The tax rates range from 0.0945% to 1.9914%, depending on the taxpayer’s industry classification. Manufacturers are taxed at a rate of 0.126%, while taxpayers engaged in “general services” are taxed at a rate of 0.3983%. This tax is in addition to the annual license fee of $75 for each place of business, with an additional $25 fee often imposed for each additional establishment. Exclusions from the gross receipts tax base are permitted for most persons and vary depending on the tax type classification. The exclusion amounts typically range from $100,000 per month up to $1,250,000 per month.

Tax returns and payments are due either monthly or quarterly, depending on a person’s gross receipts for the lookback period. The “lookback period” is the twelve-month period between July 1 and June 30 immediately preceding the taxable year for which a taxpayer is determining the filing frequency. Taxpayers that do not exceed $1,500,000 in gross receipts for the lookback period must file on a quarterly basis with the return and payment due on or before the last day of the first month following the close of the quarter. All other taxpayers are required to file returns and pay tax on a monthly basis on or before the 20th day of each month to report gross receipts for the prior month.

Nevada Commerce Tax

Nevada imposes a commerce tax on business entities, and the tax is based on the amount of gross revenue attributed to the state. The term “business entity” is broadly defined to include corporations, S Corporations, partnerships, limited liability companies, and individuals who are self-employed. Business entities that are engaged in business in Nevada with gross revenue that exceeds $4,000,000 in the fiscal year are subject to the tax.

The tax base is calculated by determining a taxpayer’s Nevada gross revenue. “Gross revenue” comprises the total amount realized from engaging in business in Nevada before any deductions and includes gross revenue from the sale or lease of real property located in Nevada, gross revenue from the sale or lease of tangible personal property to a customer located in Nevada, and gross revenue from the sale of services to the extent that the purchaser’s benefit is in Nevada. Limited deductions are allowed, including deductions for distributive shares of income from pass-through entities, certain dividends received, certain types of interest income, and receipts from the sale of assets under sections 1221 or 1231 of the Internal Revenue Code.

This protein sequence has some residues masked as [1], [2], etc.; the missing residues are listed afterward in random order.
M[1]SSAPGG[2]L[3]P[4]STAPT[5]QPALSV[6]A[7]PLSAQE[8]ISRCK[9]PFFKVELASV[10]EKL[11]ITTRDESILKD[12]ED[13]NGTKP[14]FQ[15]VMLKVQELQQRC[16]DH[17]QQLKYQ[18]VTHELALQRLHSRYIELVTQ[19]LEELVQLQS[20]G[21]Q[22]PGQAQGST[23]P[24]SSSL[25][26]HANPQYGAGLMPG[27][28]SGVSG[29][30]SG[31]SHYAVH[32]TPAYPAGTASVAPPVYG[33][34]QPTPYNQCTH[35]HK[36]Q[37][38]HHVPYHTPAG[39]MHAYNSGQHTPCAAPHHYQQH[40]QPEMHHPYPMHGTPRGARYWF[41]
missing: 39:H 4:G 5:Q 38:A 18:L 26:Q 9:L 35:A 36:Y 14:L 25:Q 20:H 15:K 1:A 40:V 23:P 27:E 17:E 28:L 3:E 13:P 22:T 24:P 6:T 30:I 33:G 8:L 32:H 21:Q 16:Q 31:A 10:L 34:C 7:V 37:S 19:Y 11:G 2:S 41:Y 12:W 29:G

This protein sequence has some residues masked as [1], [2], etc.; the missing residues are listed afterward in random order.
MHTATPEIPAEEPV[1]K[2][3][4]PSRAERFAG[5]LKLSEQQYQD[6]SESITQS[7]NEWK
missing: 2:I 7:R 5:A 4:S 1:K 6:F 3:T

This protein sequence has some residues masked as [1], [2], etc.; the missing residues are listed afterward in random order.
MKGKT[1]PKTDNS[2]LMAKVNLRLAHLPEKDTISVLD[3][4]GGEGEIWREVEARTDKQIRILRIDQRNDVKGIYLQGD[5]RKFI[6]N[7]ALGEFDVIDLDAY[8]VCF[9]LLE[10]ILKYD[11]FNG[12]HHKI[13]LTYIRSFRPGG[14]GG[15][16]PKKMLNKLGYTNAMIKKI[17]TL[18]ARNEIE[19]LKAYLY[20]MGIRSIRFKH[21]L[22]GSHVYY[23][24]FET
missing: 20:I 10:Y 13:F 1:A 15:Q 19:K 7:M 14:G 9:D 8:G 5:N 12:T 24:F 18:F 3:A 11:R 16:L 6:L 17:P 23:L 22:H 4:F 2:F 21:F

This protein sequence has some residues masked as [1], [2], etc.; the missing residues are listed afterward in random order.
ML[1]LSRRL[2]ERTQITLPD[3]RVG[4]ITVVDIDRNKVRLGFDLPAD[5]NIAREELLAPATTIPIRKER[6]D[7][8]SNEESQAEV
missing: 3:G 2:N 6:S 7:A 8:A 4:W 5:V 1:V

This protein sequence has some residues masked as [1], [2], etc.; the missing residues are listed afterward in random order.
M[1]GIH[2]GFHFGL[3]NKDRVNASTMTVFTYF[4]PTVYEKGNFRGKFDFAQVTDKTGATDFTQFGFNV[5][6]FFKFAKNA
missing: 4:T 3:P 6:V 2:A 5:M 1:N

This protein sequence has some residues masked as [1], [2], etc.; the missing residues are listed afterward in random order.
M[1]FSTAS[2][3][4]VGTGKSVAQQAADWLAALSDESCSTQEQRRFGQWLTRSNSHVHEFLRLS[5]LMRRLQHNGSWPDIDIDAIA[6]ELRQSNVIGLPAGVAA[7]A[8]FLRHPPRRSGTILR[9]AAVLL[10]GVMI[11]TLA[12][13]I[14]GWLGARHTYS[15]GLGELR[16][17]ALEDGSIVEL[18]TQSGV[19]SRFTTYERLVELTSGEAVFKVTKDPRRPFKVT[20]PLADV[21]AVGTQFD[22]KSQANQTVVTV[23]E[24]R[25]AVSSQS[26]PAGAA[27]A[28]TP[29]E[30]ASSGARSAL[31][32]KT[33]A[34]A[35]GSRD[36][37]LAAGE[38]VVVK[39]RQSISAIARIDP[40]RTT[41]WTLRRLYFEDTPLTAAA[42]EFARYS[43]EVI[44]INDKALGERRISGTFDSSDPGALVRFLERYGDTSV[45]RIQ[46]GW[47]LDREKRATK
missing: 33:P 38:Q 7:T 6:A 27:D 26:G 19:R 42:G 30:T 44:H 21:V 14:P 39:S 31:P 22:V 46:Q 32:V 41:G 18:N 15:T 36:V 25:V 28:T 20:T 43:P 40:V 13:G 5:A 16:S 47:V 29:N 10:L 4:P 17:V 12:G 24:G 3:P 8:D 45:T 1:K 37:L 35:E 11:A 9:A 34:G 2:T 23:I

The tax rates range from 0.051% to 0.331% depending on the industry in which the business is primarily engaged. For example, the tax rate for manufacturers is 0.091%, while the tax rates for retail trade and wholesale trade are 0.111% and 0.101%, respectively. The tax is applied to Nevada’s gross revenue for the fiscal year which exceeds $4,000,000.

Tax returns are filed on an annual basis and are due within 45 days of the end of the state’s fiscal year, which runs from July 1st through June 30th. For most tax years, the return will be due no later than August 14th. If the due date falls on a weekend, the return is due the next business day. Estimated payments are not required.

State Gross Receipts Taxes Summary Chart

Summary Chart of State Gross Receipts Taxes for Delaware, Nevada, Ohio, Oregon, Tennessee and Washington[1] See enclosed gross receipts tax overview detailing any relevant minimum taxes and state-specific exclusions.
[2] Please note that municipalities may also impose a local-level gross receipts tax.

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[1] Please note that the State of Texas imposes the Texas Franchise Tax, which some tax practitioners consider to be a gross receipts tax and others an income-based tax. This tax is unique in that it is imposed on a taxpayer’s Texas-sourced margin and permits deductions that are not allowed under other gross receipts tax regimes. A discussion of the Texas Franchise Tax is outside of the scope of this alert.

[2] It should be noted that several local jurisdictions impose gross receipts taxes, including, but not limited to, Los Angeles (CA), Philadelphia (PA), Portland (OR), San Francisco (CA), and certain cities in the States of Tennessee and Washington. Additionally, many localities require businesses to obtain licenses to operate within the jurisdiction, and the fee for obtaining or renewing the license may be based on gross receipts. A discussion of these taxes is beyond the scope of this alert.